“Reading Michael Botur’s books brings you face-to-face with characters you are unlikely to find anywhere else in contemporary NZ fiction. Fiction rooted in the world of multicultural Kiwi scuzbuckets and hobnockers. The lowlife crim’ element, if you’re struggling with those terms. Crimechurch is a story of redemption, though. The book is a vivid, wild piece of imagination – or is it? It’s so convincingly written that you can’t help but wonder – maybe Mr Botur was born with a criminal mind and should probably be behind bars, along with these Punks, runaways, bikers, and losers. […] Botur doesn’t waste a sentence. The reader is swept along, moment-by-moment – with fantastic, graphic descriptions of highly charged scenes, as the arc of the time-shifting story plays out, and all the characters meet Mr. Fate.” – Jeremy Roberts, Award-winning NZ poet
“Crimechurch can be brutal, nasty, with moments of humour and some clever use of language. I read this book in one sitting, not daring to interrupt the flow or decrease the story’s speed by lifting my eyes from the page. No matter where you come from, or where you’re planning to end up, this book will have you thinking thoughts you never thought possible, and finding empathy with characters you’ll probably never want to meet.” – Paul Brooks, Wanganui Midweek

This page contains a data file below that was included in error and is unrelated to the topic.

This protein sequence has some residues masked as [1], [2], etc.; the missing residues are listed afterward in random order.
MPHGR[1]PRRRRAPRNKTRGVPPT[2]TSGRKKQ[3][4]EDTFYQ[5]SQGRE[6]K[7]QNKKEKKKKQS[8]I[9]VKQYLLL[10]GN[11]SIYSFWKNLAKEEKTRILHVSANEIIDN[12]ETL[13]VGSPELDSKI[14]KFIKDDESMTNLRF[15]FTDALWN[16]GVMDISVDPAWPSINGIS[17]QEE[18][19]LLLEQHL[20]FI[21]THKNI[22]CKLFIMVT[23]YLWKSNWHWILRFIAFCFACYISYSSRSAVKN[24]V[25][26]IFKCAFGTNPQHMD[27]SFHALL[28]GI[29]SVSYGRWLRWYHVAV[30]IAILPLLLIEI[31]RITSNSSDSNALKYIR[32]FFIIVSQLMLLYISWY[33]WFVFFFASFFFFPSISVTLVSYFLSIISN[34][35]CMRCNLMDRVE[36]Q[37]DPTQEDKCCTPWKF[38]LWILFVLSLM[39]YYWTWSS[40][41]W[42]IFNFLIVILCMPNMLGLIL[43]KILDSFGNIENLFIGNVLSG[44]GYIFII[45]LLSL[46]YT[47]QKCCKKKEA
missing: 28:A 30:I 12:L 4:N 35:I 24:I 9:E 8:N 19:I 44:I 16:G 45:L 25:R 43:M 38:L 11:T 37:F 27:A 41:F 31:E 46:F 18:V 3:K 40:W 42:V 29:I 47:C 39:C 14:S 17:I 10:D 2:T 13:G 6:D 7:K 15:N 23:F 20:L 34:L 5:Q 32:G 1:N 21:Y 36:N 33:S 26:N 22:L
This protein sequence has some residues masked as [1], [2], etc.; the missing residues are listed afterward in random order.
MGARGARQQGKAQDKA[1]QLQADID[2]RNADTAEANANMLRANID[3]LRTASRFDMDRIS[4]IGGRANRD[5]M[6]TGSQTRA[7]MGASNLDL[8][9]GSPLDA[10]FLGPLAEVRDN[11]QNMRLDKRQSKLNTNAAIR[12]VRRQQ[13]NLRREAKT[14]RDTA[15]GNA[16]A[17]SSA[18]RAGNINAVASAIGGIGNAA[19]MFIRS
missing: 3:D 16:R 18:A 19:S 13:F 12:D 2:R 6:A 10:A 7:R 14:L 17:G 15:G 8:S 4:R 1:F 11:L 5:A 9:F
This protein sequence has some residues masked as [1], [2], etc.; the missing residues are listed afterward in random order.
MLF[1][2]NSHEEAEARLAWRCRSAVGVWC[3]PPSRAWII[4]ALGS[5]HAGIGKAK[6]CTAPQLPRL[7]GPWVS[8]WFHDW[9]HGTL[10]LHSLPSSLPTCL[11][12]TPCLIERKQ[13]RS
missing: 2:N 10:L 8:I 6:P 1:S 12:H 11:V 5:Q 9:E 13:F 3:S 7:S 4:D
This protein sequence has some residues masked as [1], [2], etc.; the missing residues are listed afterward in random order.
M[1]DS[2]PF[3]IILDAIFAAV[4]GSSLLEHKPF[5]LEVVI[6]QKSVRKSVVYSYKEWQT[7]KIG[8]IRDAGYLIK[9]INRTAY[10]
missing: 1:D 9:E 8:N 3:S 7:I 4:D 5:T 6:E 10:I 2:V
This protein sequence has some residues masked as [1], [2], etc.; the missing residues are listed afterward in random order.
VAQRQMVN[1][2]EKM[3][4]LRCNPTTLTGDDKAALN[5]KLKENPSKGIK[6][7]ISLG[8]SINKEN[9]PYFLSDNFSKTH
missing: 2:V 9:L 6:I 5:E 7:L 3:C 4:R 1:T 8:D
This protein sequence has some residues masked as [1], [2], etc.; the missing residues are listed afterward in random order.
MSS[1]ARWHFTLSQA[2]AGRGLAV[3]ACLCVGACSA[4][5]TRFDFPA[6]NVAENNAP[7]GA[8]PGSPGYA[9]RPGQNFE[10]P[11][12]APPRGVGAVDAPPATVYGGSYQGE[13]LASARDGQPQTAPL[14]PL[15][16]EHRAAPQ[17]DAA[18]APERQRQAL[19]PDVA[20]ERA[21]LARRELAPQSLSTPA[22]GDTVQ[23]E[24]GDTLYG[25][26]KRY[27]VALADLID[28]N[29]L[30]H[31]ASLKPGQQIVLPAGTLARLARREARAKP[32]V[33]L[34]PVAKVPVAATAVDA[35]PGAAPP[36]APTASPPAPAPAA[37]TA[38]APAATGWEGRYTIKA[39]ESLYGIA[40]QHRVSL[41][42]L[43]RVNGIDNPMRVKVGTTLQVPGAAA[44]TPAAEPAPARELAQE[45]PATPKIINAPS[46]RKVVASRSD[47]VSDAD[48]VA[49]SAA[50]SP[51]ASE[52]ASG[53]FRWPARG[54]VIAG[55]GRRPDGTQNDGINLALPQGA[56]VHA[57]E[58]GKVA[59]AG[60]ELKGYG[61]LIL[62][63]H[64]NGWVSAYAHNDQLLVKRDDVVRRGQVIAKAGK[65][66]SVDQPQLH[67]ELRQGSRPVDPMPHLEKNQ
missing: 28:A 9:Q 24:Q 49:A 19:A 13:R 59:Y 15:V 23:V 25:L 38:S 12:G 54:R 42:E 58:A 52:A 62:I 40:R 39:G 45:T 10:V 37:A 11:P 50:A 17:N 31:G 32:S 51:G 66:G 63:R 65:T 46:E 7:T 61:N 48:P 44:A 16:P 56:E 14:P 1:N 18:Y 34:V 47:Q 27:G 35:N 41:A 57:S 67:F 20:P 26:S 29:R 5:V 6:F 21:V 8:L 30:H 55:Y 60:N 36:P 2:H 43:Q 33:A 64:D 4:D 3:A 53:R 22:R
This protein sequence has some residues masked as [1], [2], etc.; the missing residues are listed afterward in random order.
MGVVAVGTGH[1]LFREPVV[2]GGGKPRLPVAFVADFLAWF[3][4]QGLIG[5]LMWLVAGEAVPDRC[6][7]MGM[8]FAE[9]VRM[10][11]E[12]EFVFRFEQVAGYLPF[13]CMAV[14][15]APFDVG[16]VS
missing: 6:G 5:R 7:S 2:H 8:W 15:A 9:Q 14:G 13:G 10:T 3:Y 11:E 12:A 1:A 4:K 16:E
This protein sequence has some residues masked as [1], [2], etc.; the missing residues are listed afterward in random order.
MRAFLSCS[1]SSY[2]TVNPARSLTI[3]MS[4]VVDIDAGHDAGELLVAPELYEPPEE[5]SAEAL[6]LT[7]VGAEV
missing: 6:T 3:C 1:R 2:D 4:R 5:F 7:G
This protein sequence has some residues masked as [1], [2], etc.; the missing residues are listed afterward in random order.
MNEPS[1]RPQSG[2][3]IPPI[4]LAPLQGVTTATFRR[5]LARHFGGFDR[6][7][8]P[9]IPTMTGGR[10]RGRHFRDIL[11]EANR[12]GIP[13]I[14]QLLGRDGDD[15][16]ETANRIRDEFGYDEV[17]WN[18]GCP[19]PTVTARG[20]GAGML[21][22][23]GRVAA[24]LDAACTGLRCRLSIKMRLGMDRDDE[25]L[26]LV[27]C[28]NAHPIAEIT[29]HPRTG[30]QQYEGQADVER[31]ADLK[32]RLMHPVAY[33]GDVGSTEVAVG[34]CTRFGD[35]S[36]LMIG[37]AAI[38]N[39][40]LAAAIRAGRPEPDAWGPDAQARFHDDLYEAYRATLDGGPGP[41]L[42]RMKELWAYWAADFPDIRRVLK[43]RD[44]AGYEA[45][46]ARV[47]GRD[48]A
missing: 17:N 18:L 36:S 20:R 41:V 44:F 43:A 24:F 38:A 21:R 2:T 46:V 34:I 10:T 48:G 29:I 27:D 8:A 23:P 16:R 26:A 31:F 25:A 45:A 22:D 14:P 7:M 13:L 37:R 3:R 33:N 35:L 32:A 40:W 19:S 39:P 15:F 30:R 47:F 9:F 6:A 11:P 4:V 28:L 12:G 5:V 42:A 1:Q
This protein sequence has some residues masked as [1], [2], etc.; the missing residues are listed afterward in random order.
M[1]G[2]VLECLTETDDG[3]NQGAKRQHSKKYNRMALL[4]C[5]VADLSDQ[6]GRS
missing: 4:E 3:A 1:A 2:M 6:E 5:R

“A fascinating book… the nearest thing you could compare it to would be Pulp Fiction. Michael is a very powerful author. He’s the type of guy that rolls up his sleeves and puts his heart and soul into it. He’s so involved in what he wants to say. … An excellent book…. He doesn’t conform to nobody for nothing.” – In Brief Book & Film Reviews
“Gritty, violent and captivating. A tense story of life on the seedier side of Christchurch. Botur writes with authority and humour.”– Anna Willett, Author
“Michael Botur’s work grabs you by the throat and won’t let you go. His stories throb with what feel like real people, real conversations, real moments of pain and hope, misunderstanding and reconciliation, remorse and surprise.”
—Maggie Trapp, New Zealand Listener, on True? (2019)
“Written in unvarnished street language about the rougher side of life – drugs, jail and death, the book shows rare bravery and honesty […] The thing about Michael Botur is his voice is very much a street voice. His language is street language: it’s raw, it’s coarse, it’s obscene. It’s tough and it’s confronting […] There are gems– some of them are absolutely great.”
—Ian Telfer, Radio New Zealand on True? (2019)
“One of the most original story writers of his generation in New Zealand.
—Patricia Prime, Takahē 86, on Spitshine (2016)
“As a former journalist he has perfected the skill of telling a story and evoking emotion. Botur is a clever writer. He has mastered the art of leaving things unsaid.”
—Rebekah Fraser, New Zealand Book Lovers